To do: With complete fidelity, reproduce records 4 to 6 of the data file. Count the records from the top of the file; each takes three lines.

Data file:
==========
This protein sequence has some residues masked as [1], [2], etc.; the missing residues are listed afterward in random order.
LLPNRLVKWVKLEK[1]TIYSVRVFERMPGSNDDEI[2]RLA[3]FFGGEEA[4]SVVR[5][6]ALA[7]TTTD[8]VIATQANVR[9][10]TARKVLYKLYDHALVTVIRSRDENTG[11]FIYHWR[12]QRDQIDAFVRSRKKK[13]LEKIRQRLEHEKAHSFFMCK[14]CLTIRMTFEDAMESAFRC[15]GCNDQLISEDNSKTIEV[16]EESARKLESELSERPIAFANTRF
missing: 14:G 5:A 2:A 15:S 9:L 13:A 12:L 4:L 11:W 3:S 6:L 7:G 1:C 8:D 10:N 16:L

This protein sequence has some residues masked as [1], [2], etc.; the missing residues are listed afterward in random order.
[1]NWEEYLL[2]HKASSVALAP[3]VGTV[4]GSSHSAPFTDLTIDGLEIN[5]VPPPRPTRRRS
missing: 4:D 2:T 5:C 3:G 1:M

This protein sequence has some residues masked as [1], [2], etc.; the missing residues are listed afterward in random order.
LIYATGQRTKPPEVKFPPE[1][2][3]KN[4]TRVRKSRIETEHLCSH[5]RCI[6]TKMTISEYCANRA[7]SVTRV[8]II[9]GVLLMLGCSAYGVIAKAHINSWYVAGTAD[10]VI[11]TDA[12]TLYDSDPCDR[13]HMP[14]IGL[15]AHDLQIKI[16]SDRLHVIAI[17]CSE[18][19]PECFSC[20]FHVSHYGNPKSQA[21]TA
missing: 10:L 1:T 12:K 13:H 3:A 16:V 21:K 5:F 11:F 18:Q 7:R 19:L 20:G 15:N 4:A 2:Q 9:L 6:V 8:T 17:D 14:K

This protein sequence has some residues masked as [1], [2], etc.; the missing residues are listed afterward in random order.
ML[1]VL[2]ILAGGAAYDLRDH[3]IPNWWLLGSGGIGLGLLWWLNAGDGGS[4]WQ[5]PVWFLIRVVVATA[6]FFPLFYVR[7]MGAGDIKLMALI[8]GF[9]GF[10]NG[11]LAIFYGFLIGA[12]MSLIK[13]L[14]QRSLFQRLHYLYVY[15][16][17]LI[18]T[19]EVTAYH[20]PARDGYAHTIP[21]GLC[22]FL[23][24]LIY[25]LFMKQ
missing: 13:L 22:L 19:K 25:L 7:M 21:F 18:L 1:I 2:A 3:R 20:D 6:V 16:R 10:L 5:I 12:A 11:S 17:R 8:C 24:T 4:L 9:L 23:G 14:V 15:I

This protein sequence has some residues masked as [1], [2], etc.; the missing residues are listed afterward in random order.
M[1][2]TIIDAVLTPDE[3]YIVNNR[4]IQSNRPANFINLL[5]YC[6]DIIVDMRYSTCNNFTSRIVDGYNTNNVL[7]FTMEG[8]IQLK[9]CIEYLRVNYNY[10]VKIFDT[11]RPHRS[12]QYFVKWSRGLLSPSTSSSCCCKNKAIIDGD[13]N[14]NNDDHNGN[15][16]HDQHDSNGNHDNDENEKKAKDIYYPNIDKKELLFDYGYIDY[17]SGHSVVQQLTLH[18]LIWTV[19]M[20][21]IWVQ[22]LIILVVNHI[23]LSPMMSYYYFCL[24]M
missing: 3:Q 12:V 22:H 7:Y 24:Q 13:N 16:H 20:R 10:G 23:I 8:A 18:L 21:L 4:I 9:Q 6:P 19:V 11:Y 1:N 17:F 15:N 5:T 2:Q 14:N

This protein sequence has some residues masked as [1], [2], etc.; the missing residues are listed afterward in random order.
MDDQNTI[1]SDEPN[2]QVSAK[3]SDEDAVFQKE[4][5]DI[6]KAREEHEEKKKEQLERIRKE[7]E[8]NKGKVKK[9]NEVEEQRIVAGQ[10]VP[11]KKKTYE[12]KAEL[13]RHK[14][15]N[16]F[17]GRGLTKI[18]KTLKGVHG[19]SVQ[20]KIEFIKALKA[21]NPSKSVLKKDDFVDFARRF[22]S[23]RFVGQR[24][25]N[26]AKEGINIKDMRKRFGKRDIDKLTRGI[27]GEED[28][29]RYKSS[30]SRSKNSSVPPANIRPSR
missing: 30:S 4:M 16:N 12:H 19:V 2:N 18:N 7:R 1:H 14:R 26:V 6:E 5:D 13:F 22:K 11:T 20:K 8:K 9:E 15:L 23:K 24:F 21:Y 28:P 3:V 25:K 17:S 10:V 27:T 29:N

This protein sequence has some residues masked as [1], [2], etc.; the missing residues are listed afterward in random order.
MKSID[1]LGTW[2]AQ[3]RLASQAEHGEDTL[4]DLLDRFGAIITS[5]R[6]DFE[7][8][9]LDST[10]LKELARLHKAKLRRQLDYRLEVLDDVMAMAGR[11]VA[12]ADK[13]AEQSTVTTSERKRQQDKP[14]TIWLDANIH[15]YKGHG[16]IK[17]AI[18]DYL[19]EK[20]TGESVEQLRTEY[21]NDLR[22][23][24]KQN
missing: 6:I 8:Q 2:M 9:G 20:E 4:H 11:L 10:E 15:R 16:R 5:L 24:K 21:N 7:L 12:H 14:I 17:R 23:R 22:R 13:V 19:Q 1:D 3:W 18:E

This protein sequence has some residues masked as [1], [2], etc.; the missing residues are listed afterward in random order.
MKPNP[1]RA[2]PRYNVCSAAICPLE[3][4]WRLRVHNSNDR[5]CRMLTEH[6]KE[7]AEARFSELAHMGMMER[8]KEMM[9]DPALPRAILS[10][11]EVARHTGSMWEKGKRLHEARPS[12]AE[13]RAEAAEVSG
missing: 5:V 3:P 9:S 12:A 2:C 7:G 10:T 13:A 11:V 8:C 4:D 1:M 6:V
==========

This protein sequence has some residues masked as [1], [2], etc.; the missing residues are listed afterward in random order.
ML[1]VL[2]ILAGGAAYDLRDH[3]IPNWWLLGSGGIGLGLLWWLNAGDGGS[4]WQ[5]PVWFLIRVVVATA[6]FFPLFYVR[7]MGAGDIKLMALI[8]GF[9]GF[10]NG[11]LAIFYGFLIGA[12]MSLIK[13]L[14]QRSLFQRLHYLYVY[15][16][17]LI[18]T[19]EVTAYH[20]PARDGYAHTIP[21]GLC[22]FL[23][24]LIY[25]LFMKQ
missing: 13:L 22:L 19:K 25:L 7:M 21:F 18:L 1:I 2:A 3:R 20:D 6:V 16:R 10:L 5:I 12:A 11:S 17:R 8:C 24:T 4:L 9:L 23:G 14:V 15:I

This protein sequence has some residues masked as [1], [2], etc.; the missing residues are listed afterward in random order.
M[1][2]TIIDAVLTPDE[3]YIVNNR[4]IQSNRPANFINLL[5]YC[6]DIIVDMRYSTCNNFTSRIVDGYNTNNVL[7]FTMEG[8]IQLK[9]CIEYLRVNYNY[10]VKIFDT[11]RPHRS[12]QYFVKWSRGLLSPSTSSSCCCKNKAIIDGD[13]N[14]NNDDHNGN[15][16]HDQHDSNGNHDNDENEKKAKDIYYPNIDKKELLFDYGYIDY[17]SGHSVVQQLTLH[18]LIWTV[19]M[20][21]IWVQ[22]LIILVVNHI[23]LSPMMSYYYFCL[24]M
missing: 3:Q 12:V 22:H 7:Y 24:Q 13:N 16:H 20:R 10:G 23:I 8:A 18:L 21:L 4:I 9:Q 6:P 19:V 11:Y 1:N 17:F 15:N 5:T 2:Q 14:N

This protein sequence has some residues masked as [1], [2], etc.; the missing residues are listed afterward in random order.
MDDQNTI[1]SDEPN[2]QVSAK[3]SDEDAVFQKE[4][5]DI[6]KAREEHEEKKKEQLERIRKE[7]E[8]NKGKVKK[9]NEVEEQRIVAGQ[10]VP[11]KKKTYE[12]KAEL[13]RHK[14][15]N[16]F[17]GRGLTKI[18]KTLKGVHG[19]SVQ[20]KIEFIKALKA[21]NPSKSVLKKDDFVDFARRF[22]S[23]RFVGQR[24][25]N[26]AKEGINIKDMRKRFGKRDIDKLTRGI[27]GEED[28][29]RYKSS[30]SRSKNSSVPPANIRPSR
missing: 30:S 4:M 16:N 12:H 19:V 2:N 18:N 7:R 1:H 14:R 26:V 6:E 5:D 13:F 22:K 11:T 20:K 8:K 9:E 15:L 23:K 24:F 21:Y 28:P 3:V 25:K 17:S 10:V 27:T 29:N